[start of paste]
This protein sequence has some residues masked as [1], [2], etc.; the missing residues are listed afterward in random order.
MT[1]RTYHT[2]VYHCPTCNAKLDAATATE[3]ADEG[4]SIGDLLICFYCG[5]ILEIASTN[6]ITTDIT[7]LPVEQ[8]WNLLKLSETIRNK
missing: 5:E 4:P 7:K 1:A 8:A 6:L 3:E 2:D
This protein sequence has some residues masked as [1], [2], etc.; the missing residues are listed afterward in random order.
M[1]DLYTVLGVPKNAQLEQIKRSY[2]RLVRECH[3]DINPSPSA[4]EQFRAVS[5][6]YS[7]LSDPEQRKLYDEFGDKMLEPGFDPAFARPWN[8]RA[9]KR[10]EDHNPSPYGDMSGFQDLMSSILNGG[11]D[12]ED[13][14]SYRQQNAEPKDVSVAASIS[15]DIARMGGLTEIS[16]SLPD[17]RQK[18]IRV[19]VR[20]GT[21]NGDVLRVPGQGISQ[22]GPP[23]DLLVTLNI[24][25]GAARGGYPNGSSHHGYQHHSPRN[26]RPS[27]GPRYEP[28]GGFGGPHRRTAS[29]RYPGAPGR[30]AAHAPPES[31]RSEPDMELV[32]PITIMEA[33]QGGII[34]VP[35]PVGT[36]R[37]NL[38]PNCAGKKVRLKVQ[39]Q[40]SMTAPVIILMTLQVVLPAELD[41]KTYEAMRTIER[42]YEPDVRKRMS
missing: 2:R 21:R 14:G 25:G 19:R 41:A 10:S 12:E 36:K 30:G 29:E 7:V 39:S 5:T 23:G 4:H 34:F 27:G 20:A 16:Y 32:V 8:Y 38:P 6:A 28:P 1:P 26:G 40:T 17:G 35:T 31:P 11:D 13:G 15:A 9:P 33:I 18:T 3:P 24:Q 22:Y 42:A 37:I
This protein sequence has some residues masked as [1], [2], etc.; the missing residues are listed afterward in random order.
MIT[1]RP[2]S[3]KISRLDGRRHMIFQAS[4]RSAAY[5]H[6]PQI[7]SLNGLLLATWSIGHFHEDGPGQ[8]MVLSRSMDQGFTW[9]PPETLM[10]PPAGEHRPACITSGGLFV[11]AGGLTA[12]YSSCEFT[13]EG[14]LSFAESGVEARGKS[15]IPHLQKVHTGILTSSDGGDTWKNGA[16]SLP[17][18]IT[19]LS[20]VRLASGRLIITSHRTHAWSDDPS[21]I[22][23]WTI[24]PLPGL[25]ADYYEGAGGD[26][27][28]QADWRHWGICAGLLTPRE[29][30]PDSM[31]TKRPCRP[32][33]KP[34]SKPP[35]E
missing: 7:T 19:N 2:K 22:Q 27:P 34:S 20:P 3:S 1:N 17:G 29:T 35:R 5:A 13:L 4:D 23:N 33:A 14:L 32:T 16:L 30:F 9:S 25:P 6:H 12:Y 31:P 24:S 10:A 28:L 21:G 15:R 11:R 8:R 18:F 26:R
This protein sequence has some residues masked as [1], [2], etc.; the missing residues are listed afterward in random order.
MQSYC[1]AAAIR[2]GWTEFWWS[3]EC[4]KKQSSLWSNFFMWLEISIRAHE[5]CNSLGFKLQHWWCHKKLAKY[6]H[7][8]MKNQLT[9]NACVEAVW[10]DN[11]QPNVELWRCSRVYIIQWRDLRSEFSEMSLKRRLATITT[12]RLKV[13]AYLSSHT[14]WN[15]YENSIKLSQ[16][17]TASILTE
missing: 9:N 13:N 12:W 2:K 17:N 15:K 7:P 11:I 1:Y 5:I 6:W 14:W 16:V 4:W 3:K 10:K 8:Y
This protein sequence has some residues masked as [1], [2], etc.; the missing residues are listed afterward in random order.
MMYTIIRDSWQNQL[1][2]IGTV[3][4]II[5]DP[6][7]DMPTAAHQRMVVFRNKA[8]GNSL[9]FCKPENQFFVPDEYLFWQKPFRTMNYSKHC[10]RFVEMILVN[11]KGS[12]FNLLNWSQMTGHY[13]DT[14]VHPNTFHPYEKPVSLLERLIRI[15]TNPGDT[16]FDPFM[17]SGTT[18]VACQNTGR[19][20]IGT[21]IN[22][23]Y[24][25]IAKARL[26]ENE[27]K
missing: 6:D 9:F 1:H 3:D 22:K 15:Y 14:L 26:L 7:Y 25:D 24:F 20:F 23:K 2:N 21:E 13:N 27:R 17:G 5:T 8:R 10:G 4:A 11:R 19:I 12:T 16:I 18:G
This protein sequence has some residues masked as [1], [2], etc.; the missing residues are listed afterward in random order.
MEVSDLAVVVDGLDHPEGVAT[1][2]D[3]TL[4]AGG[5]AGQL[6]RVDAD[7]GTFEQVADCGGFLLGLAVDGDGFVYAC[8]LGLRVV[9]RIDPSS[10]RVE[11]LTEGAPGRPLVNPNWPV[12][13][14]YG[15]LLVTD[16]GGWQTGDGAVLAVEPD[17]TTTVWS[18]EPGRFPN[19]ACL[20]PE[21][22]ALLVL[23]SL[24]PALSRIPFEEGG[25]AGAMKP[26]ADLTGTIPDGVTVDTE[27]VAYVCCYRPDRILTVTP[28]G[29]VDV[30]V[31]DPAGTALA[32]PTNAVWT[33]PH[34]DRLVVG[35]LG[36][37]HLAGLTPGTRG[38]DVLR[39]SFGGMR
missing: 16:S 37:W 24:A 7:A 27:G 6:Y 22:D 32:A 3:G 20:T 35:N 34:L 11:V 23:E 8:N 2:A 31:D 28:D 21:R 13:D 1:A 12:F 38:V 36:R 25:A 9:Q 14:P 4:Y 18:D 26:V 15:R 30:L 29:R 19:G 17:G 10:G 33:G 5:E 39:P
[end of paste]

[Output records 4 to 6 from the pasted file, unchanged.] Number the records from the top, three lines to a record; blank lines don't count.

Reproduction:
This protein sequence has some residues masked as [1], [2], etc.; the missing residues are listed afterward in random order.
MQSYC[1]AAAIR[2]GWTEFWWS[3]EC[4]KKQSSLWSNFFMWLEISIRAHE[5]CNSLGFKLQHWWCHKKLAKY[6]H[7][8]MKNQLT[9]NACVEAVW[10]DN[11]QPNVELWRCSRVYIIQWRDLRSEFSEMSLKRRLATITT[12]RLKV[13]AYLSSHT[14]WN[15]YENSIKLSQ[16][17]TASILTE
missing: 9:N 13:N 12:W 2:K 17:N 15:K 7:P 11:I 1:Y 5:I 6:W 14:W 16:V 4:W 3:K 10:K 8:Y
This protein sequence has some residues masked as [1], [2], etc.; the missing residues are listed afterward in random order.
MMYTIIRDSWQNQL[1][2]IGTV[3][4]II[5]DP[6][7]DMPTAAHQRMVVFRNKA[8]GNSL[9]FCKPENQFFVPDEYLFWQKPFRTMNYSKHC[10]RFVEMILVN[11]KGS[12]FNLLNWSQMTGHY[13]DT[14]VHPNTFHPYEKPVSLLERLIRI[15]TNPGDT[16]FDPFM[17]SGTT[18]VACQNTGR[19][20]IGT[21]IN[22][23]Y[24][25]IAKARL[26]ENE[27]K
missing: 6:D 9:F 1:H 3:D 22:K 15:Y 14:L 26:L 7:Y 25:D 24:F 20:F 23:K 2:N 21:E 13:N 27:R 17:G 5:T 8:R 10:G 4:A 11:R 19:I 12:T 16:I 18:G
This protein sequence has some residues masked as [1], [2], etc.; the missing residues are listed afterward in random order.
MEVSDLAVVVDGLDHPEGVAT[1][2]D[3]TL[4]AGG[5]AGQL[6]RVDAD[7]GTFEQVADCGGFLLGLAVDGDGFVYAC[8]LGLRVV[9]RIDPSS[10]RVE[11]LTEGAPGRPLVNPNWPV[12][13][14]YG[15]LLVTD[16]GGWQTGDGAVLAVEPD[17]TTTVWS[18]EPGRFPN[19]ACL[20]PE[21][22]ALLVL[23]SL[24]PALSRIPFEEGG[25]AGAMKP[26]ADLTGTIPDGVTVDTE[27]VAYVCCYRPDRILTVTP[28]G[29]VDV[30]V[31]DPAGTALA[32]PTNAVWT[33]PH[34]DRLVVG[35]LG[36][37]HLAGLTPGTRG[38]DVLR[39]SFGGMR
missing: 16:S 37:W 24:A 7:A 27:G 6:Y 22:D 32:A 3:G 20:T 35:N 34:L 11:V 23:E 8:N 2:A 31:D 28:D 21:R 13:D 1:A 12:F 38:V 36:R 25:A 9:Q 14:P 4:Y 18:D 26:V 15:R 30:L 29:R 19:G 17:G 10:G 33:G 5:E 39:P